The New York Jets are one win away from the Super Bowl. Yes, the NEW YORK JETS.
They haven’t made it this far throwing the ball all over the field. They don’t have an All-Pro quarterback. Hell, they don’t even have much of a home-field advantage.
The New York Jets win football games in the trenches. Their offensive line is great, the defense is impenetrable, and they move the football on the ground. The Jets are playing the purest form of football.
How refreshing is it to watch an offensive line that overwhelms opposing defenders? The Jets know how to build an offensive line: invest a few high draft picks (D’Brickashaw Ferguson, Nick Mangold), bring in a couple key free agents (Alan Faneca, Damien Woody), and let them grow as a unit.
Unfortunately, under Tim Ruskell’s watch, the Seattle Seahawks failed to maintain a competent offensive line. The Seahawks nearly ignored the position in the draft and failed to build depth, acquired ineffective free agents (Mike Wahle), and never experienced any sort of continuity due to injuries.
Remember when the Seahawks had a dominant offensive line? Their strategy wasn’t so different than New York’s; Seattle invested a few high draft picks (Walter Jones, Steve Hutchinson), signed talented free agents (Robbie Tobeck, Chris Gray), and started the same five players every Sunday.
With a great offensive line, the New York Jets are able to impose their will on opposing defenses. With a successful running game, the Jets control the clock and wear down defenders. They’re a good football team with a rookie starting at quarterback.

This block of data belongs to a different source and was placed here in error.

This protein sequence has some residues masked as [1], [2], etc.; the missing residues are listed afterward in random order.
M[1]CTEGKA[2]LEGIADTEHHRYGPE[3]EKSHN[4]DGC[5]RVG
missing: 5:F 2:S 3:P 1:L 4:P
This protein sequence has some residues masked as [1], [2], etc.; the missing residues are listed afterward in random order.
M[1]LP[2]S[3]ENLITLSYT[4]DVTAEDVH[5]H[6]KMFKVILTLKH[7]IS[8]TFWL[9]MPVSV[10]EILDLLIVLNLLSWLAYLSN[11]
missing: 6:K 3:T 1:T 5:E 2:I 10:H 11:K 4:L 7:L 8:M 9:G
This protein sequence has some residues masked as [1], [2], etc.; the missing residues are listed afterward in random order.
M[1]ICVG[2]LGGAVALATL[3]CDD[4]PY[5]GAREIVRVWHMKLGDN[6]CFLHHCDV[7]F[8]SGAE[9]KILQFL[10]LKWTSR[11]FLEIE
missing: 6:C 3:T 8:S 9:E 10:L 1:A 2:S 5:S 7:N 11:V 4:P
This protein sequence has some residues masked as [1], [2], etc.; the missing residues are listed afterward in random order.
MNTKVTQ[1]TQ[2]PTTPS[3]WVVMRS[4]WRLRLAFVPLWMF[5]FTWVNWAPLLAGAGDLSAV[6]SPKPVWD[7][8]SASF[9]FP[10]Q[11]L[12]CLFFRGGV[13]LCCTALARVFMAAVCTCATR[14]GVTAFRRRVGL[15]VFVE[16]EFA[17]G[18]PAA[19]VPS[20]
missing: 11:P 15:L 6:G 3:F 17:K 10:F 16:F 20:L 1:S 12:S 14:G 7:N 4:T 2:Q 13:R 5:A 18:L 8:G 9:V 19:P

If Mark Sanchez played for the Seahawks, he’d probably be on injured reserve by now.
Fortunately for Sanchez, there aren’t any expectations; he just has to avoid mistakes. He isn’t required to throw the football around the field, and most of his passes aren’t very complicated – a majority of his attempts are short throws off play-fakes and/or bootlegs.
If we tried that with a rookie quarterback in Seattle, we’d be no better than the St. Louis Rams. We’re not good enough offensively to insert a rookie quarterback and expect wins, so don’t chase Matt Hasselbeck out of town just yet.
The offense is going to take awhile to rebuild, but what about the defense? Will Seattle’s defense ever be great like New York’s?
I know, the Seahawks don’t have a dominant cornerback (like Darrelle Revis), and their defensive line is underachieving at best. But if the right personnel decisions are made, can the Seahawks finally shut down opposing offenses?
I’m cautiously optimistic; the Seahawks have several talented athletes on that side of the ball, and a few new components could drastically change the competency of the defense. Whether it is a lack of talent or a deficient scheme, the Seahawks are unable to rush the passer. The defensive backs appear overmatched, and the linemen appear overpowered.
Hopefully, Pete Carroll and company can identify those weaknesses and improve a 5-11 football team.
The Jets are an obvious underdog, but extremely underrated in my opinion. Their style of smash-mouth, ground-and-pound football is refreshing and enjoyable to watch. Hopefully, the Seahawks can return to prominence in the trenches and find success if the playoffs again.
Until then, I’ll admit: I’m envious of the four teams competing for an opportunity to play in the Super Bowl.
Topics: Darrelle Revis, Defense, Defensive Line, Mark Sanchez, Matt Hasselbeck, National Football League, New York Jets, NFL Draft, Offensive Line, Pete Carroll, Playoffs, Quarterback, Rookie, Seattle Seahawks, Super Bowl, Tim Ruskell